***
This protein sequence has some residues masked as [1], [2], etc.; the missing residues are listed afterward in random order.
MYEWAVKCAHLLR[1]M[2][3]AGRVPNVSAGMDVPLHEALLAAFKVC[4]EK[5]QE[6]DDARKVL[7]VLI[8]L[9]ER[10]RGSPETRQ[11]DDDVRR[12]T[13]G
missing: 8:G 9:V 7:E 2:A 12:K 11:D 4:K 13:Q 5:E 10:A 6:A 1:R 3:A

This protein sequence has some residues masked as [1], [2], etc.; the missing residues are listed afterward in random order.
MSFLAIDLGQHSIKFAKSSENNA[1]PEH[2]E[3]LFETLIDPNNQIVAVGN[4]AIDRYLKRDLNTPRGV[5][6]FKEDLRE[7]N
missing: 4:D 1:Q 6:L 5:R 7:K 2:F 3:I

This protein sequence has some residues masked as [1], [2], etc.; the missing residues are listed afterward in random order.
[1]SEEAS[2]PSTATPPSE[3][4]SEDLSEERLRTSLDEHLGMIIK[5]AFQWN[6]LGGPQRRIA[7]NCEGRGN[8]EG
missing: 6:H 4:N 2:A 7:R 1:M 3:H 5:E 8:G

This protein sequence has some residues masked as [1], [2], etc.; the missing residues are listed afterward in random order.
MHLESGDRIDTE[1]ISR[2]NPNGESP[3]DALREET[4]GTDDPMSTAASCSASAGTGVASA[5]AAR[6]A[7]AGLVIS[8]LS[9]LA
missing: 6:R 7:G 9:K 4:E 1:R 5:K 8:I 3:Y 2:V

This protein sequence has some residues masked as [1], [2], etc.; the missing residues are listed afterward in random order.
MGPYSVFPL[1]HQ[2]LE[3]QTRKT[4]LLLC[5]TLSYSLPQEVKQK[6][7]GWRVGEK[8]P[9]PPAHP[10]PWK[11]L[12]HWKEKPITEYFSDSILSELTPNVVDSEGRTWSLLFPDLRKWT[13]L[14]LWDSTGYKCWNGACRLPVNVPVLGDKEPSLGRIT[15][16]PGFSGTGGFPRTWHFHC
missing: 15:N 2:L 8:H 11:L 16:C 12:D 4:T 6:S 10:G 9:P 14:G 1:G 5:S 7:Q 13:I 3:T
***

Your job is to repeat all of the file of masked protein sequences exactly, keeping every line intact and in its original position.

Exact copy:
This protein sequence has some residues masked as [1], [2], etc.; the missing residues are listed afterward in random order.
MYEWAVKCAHLLR[1]M[2][3]AGRVPNVSAGMDVPLHEALLAAFKVC[4]EK[5]QE[6]DDARKVL[7]VLI[8]L[9]ER[10]RGSPETRQ[11]DDDVRR[12]T[13]G
missing: 8:G 9:V 7:E 2:A 12:K 11:D 4:K 13:Q 5:E 10:A 6:A 1:R 3:A

This protein sequence has some residues masked as [1], [2], etc.; the missing residues are listed afterward in random order.
MSFLAIDLGQHSIKFAKSSENNA[1]PEH[2]E[3]LFETLIDPNNQIVAVGN[4]AIDRYLKRDLNTPRGV[5][6]FKEDLRE[7]N
missing: 4:D 1:Q 6:L 5:R 7:K 2:F 3:I

This protein sequence has some residues masked as [1], [2], etc.; the missing residues are listed afterward in random order.
[1]SEEAS[2]PSTATPPSE[3][4]SEDLSEERLRTSLDEHLGMIIK[5]AFQWN[6]LGGPQRRIA[7]NCEGRGN[8]EG
missing: 6:H 4:N 2:A 7:R 1:M 3:H 5:E 8:G

This protein sequence has some residues masked as [1], [2], etc.; the missing residues are listed afterward in random order.
MHLESGDRIDTE[1]ISR[2]NPNGESP[3]DALREET[4]GTDDPMSTAASCSASAGTGVASA[5]AAR[6]A[7]AGLVIS[8]LS[9]LA
missing: 6:R 7:G 9:K 4:E 1:R 5:K 8:I 3:Y 2:V

This protein sequence has some residues masked as [1], [2], etc.; the missing residues are listed afterward in random order.
MGPYSVFPL[1]HQ[2]LE[3]QTRKT[4]LLLC[5]TLSYSLPQEVKQK[6][7]GWRVGEK[8]P[9]PPAHP[10]PWK[11]L[12]HWKEKPITEYFSDSILSELTPNVVDSEGRTWSLLFPDLRKWT[13]L[14]LWDSTGYKCWNGACRLPVNVPVLGDKEPSLGRIT[15][16]PGFSGTGGFPRTWHFHC
missing: 15:N 2:L 8:H 11:L 16:C 12:D 4:T 6:S 10:G 9:P 14:G 1:G 5:S 7:Q 13:I 3:T